In the Palestinian village of Ain al-Beida, Israeli Prime Minister Benjamin Netanyahu’s surprise election win has raised fears among residents that their land may be annexed.
The 70-year-old right-winger campaigned on building thousands of new settler homes in the occupied West Bank and east Jerusalem, as well as extending Israeli sovereignty into the Jordan Valley.
“Of course we are afraid they will annex these lands,” said 85-year-old Majed Abu al-Hajj, pondering what restrictions await outside the confines of his home and small garden.
Final results from Monday’s election are still pending, but Netanyahu’s Likud along with its allies are currently three seats short of a majority in Israel’s parliament, the Knesset.
It remains unclear if the prime minister, who is under criminal indictment on corruption charges, will be able to form a government.
Equally uncertain is when he would move to annex the Jordan Valley if he secures a new term.
The strategically important region makes up about a third of the West Bank and Palestinians say without it their hopes of a future state are dashed.
The roughly 1,600 residents of Ain al-Beida, in the northern West Bank and part of the Jordan Valley, said they suspect Israel will annex their land, even if they don’t know so for sure.
They said more than half of Ain al-Beida’s original land of around 600 hectares is already under the control of Israeli settlers or companies.
U.S. President Donald Trump’s widely-criticized “peace” proposals, unveiled in January, gave Israel a green light from Washington to annex the Jordan Valley and all settlements into Israel.
This is the official White House plan for Palestine — a swiss-cheese like PA with threadbare links to other zones. There is no way this is accepted by the Palestinians. pic.twitter.com/3Dkw862cY5
— Ryan Bohl (@Ryan_Bohl) January 28, 2020
The plan was immediately rejected by the Palestinians, who accused Trump of blatant pro-Israel bias.
The Trump proposal called for a technical committee to finalize the details of annexations. Netanyahu said that committee has already started work.
“We know that Netanyahu promised his voters to annex about 40 percent of the West Bank,” al-Hajj said.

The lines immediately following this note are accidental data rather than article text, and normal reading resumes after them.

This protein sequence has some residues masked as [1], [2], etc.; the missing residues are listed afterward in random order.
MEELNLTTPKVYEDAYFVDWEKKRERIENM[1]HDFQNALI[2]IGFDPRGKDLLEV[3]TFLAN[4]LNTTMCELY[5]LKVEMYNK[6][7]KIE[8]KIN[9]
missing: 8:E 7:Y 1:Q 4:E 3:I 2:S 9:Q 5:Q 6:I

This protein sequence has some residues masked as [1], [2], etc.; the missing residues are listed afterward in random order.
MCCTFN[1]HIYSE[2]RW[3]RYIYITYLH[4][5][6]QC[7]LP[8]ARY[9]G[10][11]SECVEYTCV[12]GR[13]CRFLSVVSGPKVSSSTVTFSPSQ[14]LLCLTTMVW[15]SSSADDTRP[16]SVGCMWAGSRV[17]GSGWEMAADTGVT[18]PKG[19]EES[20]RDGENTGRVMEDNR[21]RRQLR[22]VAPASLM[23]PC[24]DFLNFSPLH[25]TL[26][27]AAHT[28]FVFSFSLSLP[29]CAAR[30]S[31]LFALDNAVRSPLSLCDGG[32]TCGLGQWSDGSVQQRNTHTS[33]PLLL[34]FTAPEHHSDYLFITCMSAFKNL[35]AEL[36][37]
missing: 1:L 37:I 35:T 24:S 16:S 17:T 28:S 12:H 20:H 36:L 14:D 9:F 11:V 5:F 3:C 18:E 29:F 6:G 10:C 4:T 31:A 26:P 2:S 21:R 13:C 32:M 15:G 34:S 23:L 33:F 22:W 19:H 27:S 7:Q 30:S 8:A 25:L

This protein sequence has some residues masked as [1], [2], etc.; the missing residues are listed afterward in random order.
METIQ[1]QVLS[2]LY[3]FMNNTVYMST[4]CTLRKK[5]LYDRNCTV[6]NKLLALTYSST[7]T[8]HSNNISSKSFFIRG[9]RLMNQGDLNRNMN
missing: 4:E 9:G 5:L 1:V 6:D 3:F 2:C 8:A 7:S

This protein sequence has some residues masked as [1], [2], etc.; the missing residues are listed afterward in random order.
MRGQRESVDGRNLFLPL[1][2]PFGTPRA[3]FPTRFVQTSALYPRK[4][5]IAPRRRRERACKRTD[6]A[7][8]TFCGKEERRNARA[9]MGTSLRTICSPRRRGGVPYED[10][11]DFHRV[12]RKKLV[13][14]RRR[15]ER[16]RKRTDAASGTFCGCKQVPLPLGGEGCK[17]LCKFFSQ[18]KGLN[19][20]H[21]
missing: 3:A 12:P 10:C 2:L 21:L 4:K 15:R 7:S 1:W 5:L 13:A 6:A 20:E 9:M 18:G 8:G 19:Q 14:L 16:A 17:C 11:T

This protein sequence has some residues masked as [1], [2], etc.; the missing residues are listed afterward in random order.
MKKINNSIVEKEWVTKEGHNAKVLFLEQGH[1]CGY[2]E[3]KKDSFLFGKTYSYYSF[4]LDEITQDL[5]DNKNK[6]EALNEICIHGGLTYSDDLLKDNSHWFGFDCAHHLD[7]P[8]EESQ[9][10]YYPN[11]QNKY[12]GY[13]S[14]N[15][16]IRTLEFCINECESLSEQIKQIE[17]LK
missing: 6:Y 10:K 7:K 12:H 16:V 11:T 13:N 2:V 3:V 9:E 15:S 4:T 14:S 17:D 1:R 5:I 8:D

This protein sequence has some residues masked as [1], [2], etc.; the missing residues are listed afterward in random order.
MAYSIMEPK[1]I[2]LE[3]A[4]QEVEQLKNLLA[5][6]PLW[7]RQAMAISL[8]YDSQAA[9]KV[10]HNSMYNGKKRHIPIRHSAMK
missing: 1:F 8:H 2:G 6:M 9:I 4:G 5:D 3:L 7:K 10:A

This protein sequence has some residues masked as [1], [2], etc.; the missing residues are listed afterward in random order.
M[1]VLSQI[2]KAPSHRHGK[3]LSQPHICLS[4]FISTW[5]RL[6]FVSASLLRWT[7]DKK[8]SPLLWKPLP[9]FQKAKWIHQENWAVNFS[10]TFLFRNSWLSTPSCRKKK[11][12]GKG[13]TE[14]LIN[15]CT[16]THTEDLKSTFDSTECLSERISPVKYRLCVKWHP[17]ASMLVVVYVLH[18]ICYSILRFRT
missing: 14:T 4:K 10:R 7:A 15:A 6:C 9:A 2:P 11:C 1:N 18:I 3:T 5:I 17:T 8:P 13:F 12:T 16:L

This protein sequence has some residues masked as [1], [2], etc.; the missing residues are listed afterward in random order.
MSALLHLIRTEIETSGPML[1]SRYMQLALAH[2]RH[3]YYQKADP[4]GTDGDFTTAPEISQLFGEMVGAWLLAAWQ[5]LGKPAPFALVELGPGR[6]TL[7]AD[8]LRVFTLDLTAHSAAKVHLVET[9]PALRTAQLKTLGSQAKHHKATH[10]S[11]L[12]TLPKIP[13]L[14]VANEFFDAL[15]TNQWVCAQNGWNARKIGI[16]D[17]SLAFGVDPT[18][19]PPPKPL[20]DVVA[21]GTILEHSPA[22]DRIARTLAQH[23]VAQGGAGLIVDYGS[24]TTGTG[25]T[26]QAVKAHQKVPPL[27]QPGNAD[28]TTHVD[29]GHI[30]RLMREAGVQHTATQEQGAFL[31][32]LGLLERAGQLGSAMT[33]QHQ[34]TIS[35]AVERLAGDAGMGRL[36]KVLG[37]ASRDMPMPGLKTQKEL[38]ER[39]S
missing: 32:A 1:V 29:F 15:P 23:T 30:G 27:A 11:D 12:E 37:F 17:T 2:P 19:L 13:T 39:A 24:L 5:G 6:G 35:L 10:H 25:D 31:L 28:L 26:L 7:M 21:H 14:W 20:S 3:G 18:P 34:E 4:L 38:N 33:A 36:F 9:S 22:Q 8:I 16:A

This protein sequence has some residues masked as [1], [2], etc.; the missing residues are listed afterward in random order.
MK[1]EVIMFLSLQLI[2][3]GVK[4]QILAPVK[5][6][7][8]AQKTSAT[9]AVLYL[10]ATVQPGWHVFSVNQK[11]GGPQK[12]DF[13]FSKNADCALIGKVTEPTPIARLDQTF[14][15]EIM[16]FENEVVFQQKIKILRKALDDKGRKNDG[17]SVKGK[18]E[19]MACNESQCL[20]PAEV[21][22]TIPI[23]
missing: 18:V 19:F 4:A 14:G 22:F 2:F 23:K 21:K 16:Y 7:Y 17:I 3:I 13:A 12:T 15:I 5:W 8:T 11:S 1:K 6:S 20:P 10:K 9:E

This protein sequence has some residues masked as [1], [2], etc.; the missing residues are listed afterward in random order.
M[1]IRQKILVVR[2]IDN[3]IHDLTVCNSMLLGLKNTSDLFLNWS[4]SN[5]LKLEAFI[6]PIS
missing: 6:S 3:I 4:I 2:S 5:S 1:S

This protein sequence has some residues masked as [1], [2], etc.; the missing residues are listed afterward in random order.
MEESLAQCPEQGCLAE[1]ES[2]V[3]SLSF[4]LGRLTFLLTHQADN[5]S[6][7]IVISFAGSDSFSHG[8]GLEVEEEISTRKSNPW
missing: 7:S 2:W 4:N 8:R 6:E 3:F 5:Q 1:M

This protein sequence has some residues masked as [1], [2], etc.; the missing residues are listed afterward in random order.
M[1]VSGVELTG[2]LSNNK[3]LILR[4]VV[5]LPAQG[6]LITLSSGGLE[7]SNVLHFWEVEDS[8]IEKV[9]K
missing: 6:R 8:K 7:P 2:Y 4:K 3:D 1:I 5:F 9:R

“Nothing is in our hands.”
‘Crossing the Threshold Into Apartheid’
Senior Palestinian official Saeb Erekat told AFP Tuesday there could be “violence and bloodshed” if Israel proceeds with annexation plans.
The same day, several Israeli trucks carried tanks down a main street in the Jordan Valley.
Despite lacking a parliamentary majority, Netanyahu is expected to be selected by the president to attempt to form an administration after his Likud party won 36 seats, its best-ever performance with him as party leader.
Professor Eugene Kontorovich, director of international law at the right-wing Israeli Kohelet Policy Forum, said the election results would embolden Netanyahu to follow through with annexation.
“The overwhelming majority of those elected support application of Israeli law to Israeli communities,” Kontorovich, who advised the U.S. administration in the drawing up of its peace proposals, said.
“The notion he lacks a mandate for this has been dispelled.”
International powers have for decades called for the creation of an independent Palestinian state alongside Israel — the two-state solution, though Trump’s full-blooded support for the Jewish state has fractured that consensus.
Hugh Lovatt, Israel-Palestine analyst at the European Council on Foreign Relations think-tank, warned Israel annexing the Jordan Valley would be seen by many in the international community as not just “pushing a two-state solution beyond reach, but also crossing the threshold into apartheid.”
Kontorovich said Netanyahu would simultaneously be seeking to form a coalition and progress with annexation.
“If Netanyahu can form a government quickly that will probably speed up the other process. But I think a couple of months is probably about the right timeframe (for annexation).”
In the Jalazone Palestinian refugee camp, Netanyahu’s victory has raised fears about the future.
Hassan Abdel-Hafez doesn’t know exactly how old he is, but estimates around 80.
He had seen decades of strife, he said, but feared for the future.
“The coming period will be one of the hardest for the Palestinian people.”
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